# A functional equation: Composition to get a... linear function? [closed]

Suppose we have a function such that$$f(f(x))=2x+4\quad\forall x\in\mathbb R$$Does such a function $$f:\mathbb R\to\mathbb R$$ exist that satisfies the relation, or does such a function not exist?

• I'm guessing you wanted a function that can't be composed from a linear function twice, which means having negative coefficient on x, to require more imaginative methods?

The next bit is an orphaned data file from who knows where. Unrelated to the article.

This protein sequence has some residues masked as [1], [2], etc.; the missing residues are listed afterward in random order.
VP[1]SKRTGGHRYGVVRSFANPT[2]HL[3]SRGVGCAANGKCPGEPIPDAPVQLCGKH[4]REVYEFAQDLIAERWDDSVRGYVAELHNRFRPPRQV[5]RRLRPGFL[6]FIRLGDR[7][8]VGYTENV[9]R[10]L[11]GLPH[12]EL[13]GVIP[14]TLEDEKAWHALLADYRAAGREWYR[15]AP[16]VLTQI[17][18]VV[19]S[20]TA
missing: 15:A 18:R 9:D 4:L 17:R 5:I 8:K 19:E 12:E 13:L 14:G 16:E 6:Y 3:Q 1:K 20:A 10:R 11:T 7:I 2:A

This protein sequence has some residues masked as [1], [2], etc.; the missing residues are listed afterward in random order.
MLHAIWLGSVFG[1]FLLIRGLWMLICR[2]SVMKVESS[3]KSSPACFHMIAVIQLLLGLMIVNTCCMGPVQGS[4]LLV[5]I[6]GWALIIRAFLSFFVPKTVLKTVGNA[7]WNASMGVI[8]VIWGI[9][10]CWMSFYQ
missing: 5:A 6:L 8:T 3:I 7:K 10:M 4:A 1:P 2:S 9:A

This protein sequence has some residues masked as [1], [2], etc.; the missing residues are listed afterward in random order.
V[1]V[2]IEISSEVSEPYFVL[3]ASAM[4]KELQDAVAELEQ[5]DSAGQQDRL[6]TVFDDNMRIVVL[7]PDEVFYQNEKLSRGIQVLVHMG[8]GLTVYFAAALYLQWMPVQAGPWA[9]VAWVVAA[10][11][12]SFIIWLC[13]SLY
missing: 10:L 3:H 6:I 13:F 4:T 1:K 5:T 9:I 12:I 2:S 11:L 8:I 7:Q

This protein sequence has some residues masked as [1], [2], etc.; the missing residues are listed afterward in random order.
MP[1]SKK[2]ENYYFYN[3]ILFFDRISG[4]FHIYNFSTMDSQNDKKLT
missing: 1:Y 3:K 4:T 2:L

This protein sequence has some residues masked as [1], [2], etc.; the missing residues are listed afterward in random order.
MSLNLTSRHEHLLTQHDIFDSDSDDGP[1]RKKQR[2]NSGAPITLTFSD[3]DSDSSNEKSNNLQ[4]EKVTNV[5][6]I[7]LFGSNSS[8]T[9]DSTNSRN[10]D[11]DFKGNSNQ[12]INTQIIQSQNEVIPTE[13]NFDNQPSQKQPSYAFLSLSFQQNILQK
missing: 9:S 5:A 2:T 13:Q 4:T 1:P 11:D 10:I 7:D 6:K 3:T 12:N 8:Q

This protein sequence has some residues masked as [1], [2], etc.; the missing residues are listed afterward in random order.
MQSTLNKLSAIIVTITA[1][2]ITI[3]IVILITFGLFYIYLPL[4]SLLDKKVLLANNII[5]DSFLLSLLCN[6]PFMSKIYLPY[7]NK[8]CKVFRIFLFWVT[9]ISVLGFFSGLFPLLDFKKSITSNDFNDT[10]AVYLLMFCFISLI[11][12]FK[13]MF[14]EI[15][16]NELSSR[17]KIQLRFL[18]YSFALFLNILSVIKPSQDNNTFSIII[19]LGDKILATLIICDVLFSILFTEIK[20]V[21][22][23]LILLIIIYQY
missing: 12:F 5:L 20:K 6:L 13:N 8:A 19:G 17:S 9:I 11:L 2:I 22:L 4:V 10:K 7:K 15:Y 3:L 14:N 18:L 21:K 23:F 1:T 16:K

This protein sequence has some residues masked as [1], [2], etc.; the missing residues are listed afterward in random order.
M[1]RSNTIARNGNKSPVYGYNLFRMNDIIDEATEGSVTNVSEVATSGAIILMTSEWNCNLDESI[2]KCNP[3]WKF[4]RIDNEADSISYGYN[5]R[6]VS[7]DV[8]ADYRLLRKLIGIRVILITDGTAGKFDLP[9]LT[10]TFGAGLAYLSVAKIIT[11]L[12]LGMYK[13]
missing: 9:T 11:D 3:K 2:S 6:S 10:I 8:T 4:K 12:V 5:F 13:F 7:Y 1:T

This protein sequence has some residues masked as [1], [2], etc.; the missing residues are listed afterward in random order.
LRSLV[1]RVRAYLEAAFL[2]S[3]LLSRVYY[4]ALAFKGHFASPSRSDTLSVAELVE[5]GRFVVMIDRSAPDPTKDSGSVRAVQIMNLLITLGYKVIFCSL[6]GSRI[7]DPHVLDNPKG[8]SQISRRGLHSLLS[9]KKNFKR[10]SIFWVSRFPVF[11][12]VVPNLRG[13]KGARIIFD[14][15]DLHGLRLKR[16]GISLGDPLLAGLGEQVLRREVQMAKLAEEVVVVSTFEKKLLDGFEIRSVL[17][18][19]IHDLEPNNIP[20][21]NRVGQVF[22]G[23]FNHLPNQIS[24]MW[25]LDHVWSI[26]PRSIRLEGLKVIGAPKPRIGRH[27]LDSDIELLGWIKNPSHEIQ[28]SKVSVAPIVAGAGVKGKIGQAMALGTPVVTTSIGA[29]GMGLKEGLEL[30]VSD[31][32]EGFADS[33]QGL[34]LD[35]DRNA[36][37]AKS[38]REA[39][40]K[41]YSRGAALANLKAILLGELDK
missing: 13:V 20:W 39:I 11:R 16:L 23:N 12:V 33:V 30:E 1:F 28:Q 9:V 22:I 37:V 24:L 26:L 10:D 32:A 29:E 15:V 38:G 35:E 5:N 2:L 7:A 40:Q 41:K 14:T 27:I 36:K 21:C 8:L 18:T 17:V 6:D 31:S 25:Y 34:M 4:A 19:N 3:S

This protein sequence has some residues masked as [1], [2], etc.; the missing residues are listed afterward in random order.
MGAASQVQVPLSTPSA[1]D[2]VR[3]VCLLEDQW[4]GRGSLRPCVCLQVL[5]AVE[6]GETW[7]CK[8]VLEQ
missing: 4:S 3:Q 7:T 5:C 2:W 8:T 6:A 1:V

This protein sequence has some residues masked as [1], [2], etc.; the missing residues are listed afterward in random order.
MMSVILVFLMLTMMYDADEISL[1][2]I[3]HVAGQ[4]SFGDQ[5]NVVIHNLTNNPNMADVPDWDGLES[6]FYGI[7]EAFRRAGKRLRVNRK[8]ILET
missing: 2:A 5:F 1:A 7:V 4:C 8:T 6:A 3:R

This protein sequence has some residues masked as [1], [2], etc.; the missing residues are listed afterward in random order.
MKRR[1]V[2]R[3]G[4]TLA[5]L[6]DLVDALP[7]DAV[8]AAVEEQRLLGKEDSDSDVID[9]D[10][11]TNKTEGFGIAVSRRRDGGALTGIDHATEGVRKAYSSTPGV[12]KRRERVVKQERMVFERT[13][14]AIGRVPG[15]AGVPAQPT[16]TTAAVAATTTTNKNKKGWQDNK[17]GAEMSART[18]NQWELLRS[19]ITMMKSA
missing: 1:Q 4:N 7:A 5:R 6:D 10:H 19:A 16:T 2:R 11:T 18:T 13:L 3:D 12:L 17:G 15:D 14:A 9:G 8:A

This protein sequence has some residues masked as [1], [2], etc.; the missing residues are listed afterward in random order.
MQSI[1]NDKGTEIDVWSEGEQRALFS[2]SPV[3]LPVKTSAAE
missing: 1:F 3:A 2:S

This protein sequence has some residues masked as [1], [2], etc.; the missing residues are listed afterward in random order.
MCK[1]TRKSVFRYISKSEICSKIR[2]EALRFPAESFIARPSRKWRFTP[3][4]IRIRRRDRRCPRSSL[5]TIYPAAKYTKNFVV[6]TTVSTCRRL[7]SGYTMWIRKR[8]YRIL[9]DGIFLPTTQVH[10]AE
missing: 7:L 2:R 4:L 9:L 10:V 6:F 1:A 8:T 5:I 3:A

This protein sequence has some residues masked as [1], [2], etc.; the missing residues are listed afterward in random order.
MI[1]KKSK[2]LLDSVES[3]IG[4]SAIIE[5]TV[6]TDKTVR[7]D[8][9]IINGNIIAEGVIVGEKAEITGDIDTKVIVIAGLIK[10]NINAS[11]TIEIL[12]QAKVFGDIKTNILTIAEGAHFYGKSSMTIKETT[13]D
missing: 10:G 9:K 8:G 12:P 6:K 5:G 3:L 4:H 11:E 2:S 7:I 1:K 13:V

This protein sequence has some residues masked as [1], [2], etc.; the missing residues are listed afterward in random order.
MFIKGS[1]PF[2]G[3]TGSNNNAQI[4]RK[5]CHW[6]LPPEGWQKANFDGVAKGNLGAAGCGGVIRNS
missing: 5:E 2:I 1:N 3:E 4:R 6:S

– xnor
Feb 28 at 20:36
• @xnor No actually, since the only solutions I was able to find were the solutions mentioned in your answer and I honestly doubt that it would be solvable that way. Feb 28 at 20:46

Sure, let $$f(x) = \sqrt{2}x+4(\sqrt{2}-1)$$
I found this by assuming $$f$$ has the form $$f(x)=\sqrt{2}x+c$$ to get the $$2x$$ term in $$f(f(x))$$, and solved for which $$c$$ gives $$+4$$.
We could have also done $$f(x)=-\sqrt{2}x+c$$ to get $$f(x) = -\sqrt{2}x-4(\sqrt{2}+1)$$ as another solution.
Let $$n$$ be the largest power of two smaller than $$\frac{|x+4|}{3}$$. If $$\frac{|x+4|}{3n} < \frac{5}{3},$$ then $$f(x) = \frac{x}{2}+\frac{7n}{2}-2$$. Otherwise, $$f(x)=4x-14n+12$$.